Buffy the Vampire Slayer star Sarah Michelle Gellar is the queen of teen-focused supernatural entertainment, and now we can reconnect with the TV icon in MTV's Wolf Pack (episodes available weekly on Paramount+, beginning Jan. 26).
The series is based on a book series by Canadian author Edo Van Belkom, written and produced by Jeff Davis (Teen Wolf, Criminal Minds) for the small screen, with Gellar as an executive producer and a star in the show.
What is 'Wolf Pack' about?
While Gellar is likely the actor most people want to see, we don't see her very much in the first two episodes.
Alternatively, the story is largely focused on a group of California high schoolers. The show begins by introducing us to Everett Lang (Armani Jackson), a student trying to manage his anxiety, but things take a turn on a bus ride to school.
As a wildfire erupts, a pack of wild animals run out of the forest towards a street where a bus filled high school students is among the stopped vehicles.
Everett, after getting off the bus, got bitten by something, as did his classmate Blake Navarro (Bella Shepard). Blake and Everett now have these red scars on their bodies from the bites, and both of them sense that something has changed. Blake's acne has cleared up and Everett's abs have transformed to a six pack.
There are two other high schooler that Everett and Blake end up developing an inexplicable connection with, Luna Briggs (Chloe Rose Robertson) and her brother Harlan (Tyler Lawrence Gray). Luna and Harlan were adopted 16 years ago by a park ranger after a previous wildfire in the area. The four teens form a sort of alliance as they dodge questions from Gellar's character, Kristin Ramsey, an arson investigator trying to figure out how this fire started.
"You’re going to hear that the police suspect arson, that’s only part of the truth," investigator Ramsey tells Everett, trying to get him to talk to her about the teens at his school. "Because it’s not just a suspicion, I know for certain this fire was caused by arson."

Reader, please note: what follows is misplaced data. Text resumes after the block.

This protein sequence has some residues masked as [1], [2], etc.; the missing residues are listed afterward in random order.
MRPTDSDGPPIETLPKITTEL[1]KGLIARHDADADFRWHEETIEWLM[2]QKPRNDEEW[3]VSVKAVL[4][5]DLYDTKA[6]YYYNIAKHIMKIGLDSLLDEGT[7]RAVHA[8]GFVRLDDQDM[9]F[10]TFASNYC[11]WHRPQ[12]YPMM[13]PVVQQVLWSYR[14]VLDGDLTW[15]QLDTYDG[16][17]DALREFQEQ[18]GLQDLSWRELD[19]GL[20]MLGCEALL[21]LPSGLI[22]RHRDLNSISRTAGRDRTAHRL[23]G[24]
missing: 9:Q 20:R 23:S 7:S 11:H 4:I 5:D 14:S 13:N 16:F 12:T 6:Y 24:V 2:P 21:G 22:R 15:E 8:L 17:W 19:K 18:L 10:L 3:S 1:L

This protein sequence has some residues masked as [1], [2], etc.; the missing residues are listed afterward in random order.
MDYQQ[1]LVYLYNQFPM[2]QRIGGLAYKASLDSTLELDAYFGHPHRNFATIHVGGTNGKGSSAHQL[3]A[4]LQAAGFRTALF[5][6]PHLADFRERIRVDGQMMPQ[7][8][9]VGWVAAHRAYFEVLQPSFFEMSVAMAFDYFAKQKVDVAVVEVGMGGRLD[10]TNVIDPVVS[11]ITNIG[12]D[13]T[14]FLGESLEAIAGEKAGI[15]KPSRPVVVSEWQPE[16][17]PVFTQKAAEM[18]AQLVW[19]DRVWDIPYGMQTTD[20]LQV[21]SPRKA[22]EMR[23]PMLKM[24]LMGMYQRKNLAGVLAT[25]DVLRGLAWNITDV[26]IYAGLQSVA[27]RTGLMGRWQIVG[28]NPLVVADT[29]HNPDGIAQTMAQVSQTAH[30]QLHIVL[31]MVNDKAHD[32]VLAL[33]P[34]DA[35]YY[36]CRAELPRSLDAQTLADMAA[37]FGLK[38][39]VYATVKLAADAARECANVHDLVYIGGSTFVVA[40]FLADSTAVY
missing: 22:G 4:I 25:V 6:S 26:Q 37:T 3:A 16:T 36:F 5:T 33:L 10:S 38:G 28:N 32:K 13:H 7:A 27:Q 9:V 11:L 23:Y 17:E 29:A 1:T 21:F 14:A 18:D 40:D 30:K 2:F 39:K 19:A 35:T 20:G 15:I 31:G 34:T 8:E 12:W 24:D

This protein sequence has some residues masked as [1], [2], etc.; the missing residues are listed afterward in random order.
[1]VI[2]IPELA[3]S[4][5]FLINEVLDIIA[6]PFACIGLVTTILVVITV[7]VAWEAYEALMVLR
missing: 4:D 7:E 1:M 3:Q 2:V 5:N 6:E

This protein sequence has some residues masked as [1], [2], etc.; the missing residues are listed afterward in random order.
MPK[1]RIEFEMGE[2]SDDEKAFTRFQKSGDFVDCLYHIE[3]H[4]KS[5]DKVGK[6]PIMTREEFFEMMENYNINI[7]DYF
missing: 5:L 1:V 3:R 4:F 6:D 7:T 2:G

"The arsonist is a teenager, might even be someone you go to school with. In fact, it’s quite possible this teenager was on that bus with you."
Is 'Wolf Pack' worth watching?
There's one thing we have to get out of the way, addressing the obvious. Wolf Pack isn't Buffy the Vampire Slayer. So for anyone hoping for something similar to start watching in 2023, particularly after the publicized abuse allegations against Buffy creator Joss Whedon, this likely won't scratch that itch for you.
In the first two episodes of the series provided to reporters, Wolf Pack comes across as a bit of a generic teen-based drama. But there is also a significant emphasis on connecting the threat of these monsters to things like anxiety, mental health, and other issues and stresses these teens are facing.
Wolf Pack gives you a sense that it's trying to go for a sort of "slow burn" tactic to have this supernatural mystery unfold throughout the show. So we're hoping that as the series moves beyond the first two episodes, there will be more space to actually spend time with these characters. At this point, there just isn't a lot there to really emotionally connect with them yet.
Gellar is very much on the outside looking into the lives of these teens, a common thread for shows based around high schoolers. She does effectively tease, with just a look and a glimmer behind her eyes, that there's likely more backstory for her character, and her intentions, to come. So hopefully the show delivers on that front.
The first scene of the wildfire and the animals running towards the road is actually very compelling and more graphic than you may expect, but so far, Wolf Pack is lacking that element that really sucks you into the drama it's trying to build.